When You Come Together: An Examination of First Century Corporate Christian Practice
Since at least the 1970s, there has been a slowly growing stream of people becoming involved in what some observers have termed the “house church movement.” With such an exodus toward a different form of corporate Christian practice, normative questions have been raised about the form and function of such gatherings. People involved in house churches often “go back to the Bible” as their source of authority, finding a resource mostly in the book of Acts in their attempt to find out how the first century Christians “did church.” With the dubiousness regarding the historicity of the book of Acts, however, and recognizing several books in the Pauline corpus as pseudepigraphical, there doesn’t seem to be many resources that give accounts as to what the first century Jesus followers actually did with regard to corporate practices. One of the only passages firmly agreed to be from the first century that also records corporate practice is 1 Corinthians 14: 26-33, and 37-40. In it, Paul discusses what the Corinthian body does, and what he thinks they should do. It is to this passage we turn to examine an authentic record of first century corporate Christian practice, as well as the corrective advice the apostle Paul gave regarding their practice. In addition, several other passages in 1 Corinthians, most notably 1 Cor 11:17-34 and 1 Cor 12:27-31, must be considered when examining congregational practices and organization in the first century. Additionally, the Didache, uncovered in 1873, speaks plainly of baptismal procedures, blessings at meals, a supper ceremony, and appointing bishops and deacons. Perhaps with an examination of these first century sources, we may find that new or revived forms of corporate Christian practice will be categorically different from the forms that existed in the first century, due primarily to current views about organization, leadership, participation, and homogeneity of corporate practice. Unlike current prevailing forms of corporate Christian practice, first century corporate Christian practice had no overt organizational structure; no leadership system participation by most, if not all, members of the gathering community; and no homogenous format that was specified for congregations in all places.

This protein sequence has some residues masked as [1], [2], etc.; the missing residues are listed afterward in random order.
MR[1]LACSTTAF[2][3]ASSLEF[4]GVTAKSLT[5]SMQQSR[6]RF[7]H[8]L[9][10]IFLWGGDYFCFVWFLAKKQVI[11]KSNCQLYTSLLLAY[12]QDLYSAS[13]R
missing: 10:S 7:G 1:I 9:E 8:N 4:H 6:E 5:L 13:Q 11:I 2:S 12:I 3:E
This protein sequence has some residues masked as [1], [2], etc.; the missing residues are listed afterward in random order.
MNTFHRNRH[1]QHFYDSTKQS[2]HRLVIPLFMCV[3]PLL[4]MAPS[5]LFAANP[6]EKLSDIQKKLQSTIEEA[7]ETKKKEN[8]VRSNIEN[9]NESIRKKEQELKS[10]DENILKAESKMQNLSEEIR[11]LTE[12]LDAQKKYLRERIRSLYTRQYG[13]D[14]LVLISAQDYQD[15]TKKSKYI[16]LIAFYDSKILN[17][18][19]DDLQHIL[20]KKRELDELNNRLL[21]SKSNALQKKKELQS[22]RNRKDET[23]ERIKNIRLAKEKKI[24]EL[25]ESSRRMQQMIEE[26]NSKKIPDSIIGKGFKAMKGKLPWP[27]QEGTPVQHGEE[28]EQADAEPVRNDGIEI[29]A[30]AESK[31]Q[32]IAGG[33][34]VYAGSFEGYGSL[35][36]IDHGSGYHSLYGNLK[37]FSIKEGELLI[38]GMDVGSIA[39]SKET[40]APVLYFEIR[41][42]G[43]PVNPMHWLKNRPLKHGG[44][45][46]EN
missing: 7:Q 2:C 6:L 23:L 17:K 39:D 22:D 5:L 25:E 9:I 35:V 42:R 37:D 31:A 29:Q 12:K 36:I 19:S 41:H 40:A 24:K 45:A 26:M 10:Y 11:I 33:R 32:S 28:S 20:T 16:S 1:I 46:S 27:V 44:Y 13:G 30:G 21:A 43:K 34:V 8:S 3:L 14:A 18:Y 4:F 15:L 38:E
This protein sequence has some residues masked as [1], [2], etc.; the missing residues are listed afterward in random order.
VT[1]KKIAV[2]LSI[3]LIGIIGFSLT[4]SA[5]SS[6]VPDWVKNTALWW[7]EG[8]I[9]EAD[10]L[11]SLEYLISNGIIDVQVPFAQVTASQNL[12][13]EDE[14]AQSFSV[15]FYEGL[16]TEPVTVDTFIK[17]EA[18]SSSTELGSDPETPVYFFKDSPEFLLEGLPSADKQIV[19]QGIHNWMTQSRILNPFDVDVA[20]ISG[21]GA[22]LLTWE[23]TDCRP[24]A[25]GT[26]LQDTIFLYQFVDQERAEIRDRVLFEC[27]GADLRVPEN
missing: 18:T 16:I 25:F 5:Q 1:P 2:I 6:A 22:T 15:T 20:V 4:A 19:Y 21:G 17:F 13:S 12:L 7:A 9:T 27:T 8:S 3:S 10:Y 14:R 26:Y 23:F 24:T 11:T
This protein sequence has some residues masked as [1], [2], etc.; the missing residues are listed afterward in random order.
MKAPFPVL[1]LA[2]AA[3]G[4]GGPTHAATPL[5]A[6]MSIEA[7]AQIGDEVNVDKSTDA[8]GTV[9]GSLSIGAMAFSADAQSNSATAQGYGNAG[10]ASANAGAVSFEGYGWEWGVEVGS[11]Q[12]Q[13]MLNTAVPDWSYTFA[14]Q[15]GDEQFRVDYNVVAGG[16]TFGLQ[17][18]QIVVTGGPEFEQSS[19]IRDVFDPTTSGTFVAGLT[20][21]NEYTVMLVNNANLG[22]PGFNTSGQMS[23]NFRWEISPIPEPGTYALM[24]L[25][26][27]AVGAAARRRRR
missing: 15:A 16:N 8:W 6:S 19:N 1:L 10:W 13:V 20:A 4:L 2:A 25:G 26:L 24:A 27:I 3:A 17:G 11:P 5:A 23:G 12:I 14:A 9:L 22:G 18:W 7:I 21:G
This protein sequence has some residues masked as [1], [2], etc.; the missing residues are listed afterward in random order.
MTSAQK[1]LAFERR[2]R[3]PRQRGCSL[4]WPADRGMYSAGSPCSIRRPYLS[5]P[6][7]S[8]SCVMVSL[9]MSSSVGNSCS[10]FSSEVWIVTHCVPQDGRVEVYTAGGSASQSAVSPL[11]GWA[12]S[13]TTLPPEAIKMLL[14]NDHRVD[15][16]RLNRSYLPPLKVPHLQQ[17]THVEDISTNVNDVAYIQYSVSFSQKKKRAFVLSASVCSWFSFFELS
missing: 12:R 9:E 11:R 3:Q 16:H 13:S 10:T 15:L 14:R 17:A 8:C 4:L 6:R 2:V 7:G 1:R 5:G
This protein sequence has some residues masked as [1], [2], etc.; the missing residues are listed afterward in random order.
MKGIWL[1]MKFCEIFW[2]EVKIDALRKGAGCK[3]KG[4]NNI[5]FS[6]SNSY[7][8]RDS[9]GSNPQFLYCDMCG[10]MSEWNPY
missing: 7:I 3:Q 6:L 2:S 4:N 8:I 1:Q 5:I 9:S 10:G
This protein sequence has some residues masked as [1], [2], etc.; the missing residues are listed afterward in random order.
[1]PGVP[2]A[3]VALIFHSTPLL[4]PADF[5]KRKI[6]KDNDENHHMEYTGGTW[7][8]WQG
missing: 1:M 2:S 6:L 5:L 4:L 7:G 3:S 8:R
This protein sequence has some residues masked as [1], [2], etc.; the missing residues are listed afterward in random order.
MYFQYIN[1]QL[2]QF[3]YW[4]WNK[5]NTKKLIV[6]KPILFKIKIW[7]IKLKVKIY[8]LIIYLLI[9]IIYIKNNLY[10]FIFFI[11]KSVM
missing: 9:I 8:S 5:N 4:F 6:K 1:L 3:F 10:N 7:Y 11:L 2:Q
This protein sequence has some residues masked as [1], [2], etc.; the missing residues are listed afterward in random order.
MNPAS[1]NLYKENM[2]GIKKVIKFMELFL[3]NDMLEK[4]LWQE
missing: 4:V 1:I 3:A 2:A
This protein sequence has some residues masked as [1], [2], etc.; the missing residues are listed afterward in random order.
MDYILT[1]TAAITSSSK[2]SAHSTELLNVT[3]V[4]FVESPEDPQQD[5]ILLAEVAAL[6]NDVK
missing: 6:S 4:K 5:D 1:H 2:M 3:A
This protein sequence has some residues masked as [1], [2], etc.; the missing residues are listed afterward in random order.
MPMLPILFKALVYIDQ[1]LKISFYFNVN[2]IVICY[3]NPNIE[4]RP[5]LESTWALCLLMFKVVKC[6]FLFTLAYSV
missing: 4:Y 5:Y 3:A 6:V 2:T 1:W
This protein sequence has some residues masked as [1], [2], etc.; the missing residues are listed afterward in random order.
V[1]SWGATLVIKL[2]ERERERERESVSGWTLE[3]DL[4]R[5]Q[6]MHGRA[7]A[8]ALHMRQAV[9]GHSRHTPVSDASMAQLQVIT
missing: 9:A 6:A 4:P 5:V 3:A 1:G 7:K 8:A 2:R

The Gathering: I Corinthians 14:26-33, 37-40
We have very little record of how first century Christians practiced their faith communally. In 1 Cor 14:26ff, however, we have what seems to be a fairly detailed description of what elements made up such a gathering, as well as Paul’s advice to the Corinthians on what they should be doing regarding those practices. This passage is often overshadowed by Paul’s discussion of spiritual gifts in chapters 12 and 14, or by the often-quoted and dearly loved chapter 13. These directions for corporate worship, though, are written to a congregation wracked with division and debate over a number of issues, and in this passage Paul is applying all of his previous instruction on those problems to how they gather and what they do. Paul indicates that the precise makeup of their congregational gatherings is unimportant; what is important is that their practices build each other up in love.
Historical and Literary Contexts
History. Corinth was destroyed by the Romans in 146 B.C.E, and had been refounded as a Roman colony by Julius Caesar in 46 C.E., with poorer Romans from Rome relocated to help repopulate the developing colony. However, by the time of the New Testament, Corinth was the largest and most prosperous city in southern Greece, a major center for trade and industry, and functioned as the provincial capital of the Roman Province of Achaea. It was home to the biennial Isthmian Games, the most prestigious sporting event second only to the Olympic Games, which included athletic, equestrian, and musical competitions. During the Isthmian games, the sea god Poseidon was specifically honored, and Corinth was also home to temples dedicated to Apollo and Aphrodite.